If it’s true (as another commenter said) that there’s no response caching for comment queries, that’s a much bigger opportunity for optimization than anything else in the database.

Oh shit does lemmy not have response caching? Yeah, that’s gonna be an issue pretty soon.

hh3tf.golden.exe is 1536 bytes, compiled from C, and comes with a comma and exclamation point:

I’m actually surprised it’s that large, but Windows gonna Windows.

One more anecdote for y’all to pluralize into data: my instance is currently using 915Mi of storage for pictrs and 976Mi for postgres, roughly 650Mi of RAM (including postgres), and negligible CPU

My other reason is that it’s the only way to know I picked an instance that isn’t going to just go away without me and take my account with it. It will be an interesting day when the first major lemmy instance goes down…

mrw the style guide requires documentation for every function

Yes, but there’s no point in comparing ourselves to those now that they’re going away…

Yeah, but I think the current iteration of Chat is the first one to be offered as an enterprise product, and the first one universally used internally (even some SRE teams are now using Chat by default instead of IRC). I could be wrong - there are some that are before my time.

That said, specific features within Chat seem to come and go quite frequently. In particular, don’t rely on any particular threading model…

Confirmed that I am able to comment on that thread if I manually set the comment language to English, but leaving it as the default “Select language” makes it spin forever.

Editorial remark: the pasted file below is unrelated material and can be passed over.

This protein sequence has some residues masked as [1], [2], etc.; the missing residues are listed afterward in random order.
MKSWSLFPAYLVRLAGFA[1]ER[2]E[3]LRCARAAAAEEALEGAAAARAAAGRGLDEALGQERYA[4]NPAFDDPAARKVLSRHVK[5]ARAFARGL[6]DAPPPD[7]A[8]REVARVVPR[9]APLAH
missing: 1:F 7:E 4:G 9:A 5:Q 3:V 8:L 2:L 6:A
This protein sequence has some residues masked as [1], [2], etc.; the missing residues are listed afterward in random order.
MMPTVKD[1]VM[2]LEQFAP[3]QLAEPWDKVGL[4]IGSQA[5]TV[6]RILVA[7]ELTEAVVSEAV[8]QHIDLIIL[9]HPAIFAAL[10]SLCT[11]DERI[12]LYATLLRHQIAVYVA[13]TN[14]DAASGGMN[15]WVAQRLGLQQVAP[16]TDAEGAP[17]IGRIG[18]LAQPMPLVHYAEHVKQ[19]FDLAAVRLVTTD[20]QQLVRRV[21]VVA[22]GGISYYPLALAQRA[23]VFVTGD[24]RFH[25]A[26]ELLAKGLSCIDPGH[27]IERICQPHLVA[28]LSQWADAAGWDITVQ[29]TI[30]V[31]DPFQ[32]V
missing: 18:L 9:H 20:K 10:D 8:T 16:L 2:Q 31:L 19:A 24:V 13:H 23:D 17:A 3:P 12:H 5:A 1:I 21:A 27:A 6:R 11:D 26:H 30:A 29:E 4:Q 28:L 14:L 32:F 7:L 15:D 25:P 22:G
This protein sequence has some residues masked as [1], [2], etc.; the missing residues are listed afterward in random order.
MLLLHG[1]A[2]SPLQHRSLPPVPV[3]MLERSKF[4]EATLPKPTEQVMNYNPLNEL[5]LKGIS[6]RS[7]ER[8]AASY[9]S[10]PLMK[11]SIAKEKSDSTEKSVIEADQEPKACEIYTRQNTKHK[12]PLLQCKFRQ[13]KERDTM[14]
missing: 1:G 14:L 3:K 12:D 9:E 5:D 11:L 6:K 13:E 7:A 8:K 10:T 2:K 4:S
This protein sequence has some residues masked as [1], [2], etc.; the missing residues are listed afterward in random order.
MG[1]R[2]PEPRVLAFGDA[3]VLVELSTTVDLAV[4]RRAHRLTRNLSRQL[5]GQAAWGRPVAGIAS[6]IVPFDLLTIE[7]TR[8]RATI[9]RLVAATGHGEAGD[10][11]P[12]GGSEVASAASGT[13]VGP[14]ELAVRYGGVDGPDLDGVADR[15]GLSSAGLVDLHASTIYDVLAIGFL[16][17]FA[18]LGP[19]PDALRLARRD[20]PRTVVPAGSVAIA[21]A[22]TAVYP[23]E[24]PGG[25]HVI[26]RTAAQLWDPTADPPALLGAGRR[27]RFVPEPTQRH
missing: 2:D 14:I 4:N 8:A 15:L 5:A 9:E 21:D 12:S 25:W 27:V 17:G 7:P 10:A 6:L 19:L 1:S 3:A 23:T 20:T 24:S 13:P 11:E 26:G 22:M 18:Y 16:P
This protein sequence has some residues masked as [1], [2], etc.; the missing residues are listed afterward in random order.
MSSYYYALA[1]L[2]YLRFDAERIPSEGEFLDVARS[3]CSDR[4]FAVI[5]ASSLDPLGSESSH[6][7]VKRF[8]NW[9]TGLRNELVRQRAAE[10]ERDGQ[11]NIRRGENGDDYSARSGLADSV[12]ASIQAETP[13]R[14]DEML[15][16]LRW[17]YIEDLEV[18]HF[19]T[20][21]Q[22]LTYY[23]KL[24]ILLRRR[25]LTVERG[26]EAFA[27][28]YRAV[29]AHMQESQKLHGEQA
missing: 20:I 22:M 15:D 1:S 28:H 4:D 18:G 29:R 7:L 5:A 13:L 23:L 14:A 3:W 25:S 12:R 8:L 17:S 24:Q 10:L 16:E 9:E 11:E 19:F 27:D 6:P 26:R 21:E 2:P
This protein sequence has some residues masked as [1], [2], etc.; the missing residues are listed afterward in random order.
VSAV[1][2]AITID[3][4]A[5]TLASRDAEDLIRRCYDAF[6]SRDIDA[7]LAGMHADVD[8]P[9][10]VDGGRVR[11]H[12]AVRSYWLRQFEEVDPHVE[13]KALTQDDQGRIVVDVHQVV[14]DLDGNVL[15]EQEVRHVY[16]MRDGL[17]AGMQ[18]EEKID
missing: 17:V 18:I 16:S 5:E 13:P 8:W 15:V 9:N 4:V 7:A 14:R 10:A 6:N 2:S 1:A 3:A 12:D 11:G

Not relevant to lemmy (yet), but this does break down a bit at very large scales. (Source: am infra eng at YouTube.)

System architecture (particularly storage) is certainly by far the largest contributor to web performance, but the language of choice and its execution environment can matter. It’s not so important when it’s the difference between using 51% and 50% of some server’s CPU or serving requests in 101 vs 100 ms, but when it’s the difference between running 5100 and 5000 servers or blocking threads for 101 vs 100 CPU-hours per second, you’ll feel it.

Languages also build up cultures and ecosystems surrounding them that can lend themselves to certain architectural decisions that might not be beneficial. I think one of the major reasons they migrated the YouTube backend from Python to C++ isn’t really anything to do with the core languages themselves, but the fact that existing C++ libraries tend to be way more optimized than their Python equivalents, so we wouldn’t have to invest as much in developing more efficient libraries.

lol, my bad. i replied from the wrong account and tried to delete it and do it again but I guess it didn’t delete the first one fully

I moved my .dev to NameSilo to live with the rest of my domains, since luckily that’s allowed now. See here for the list of options if you have any Google Registry domains (.dev, .app, .new, etc.). Make sure to uncheck “Show preferred partners only” if you don’t care which ones have given Google more money or whatever that means.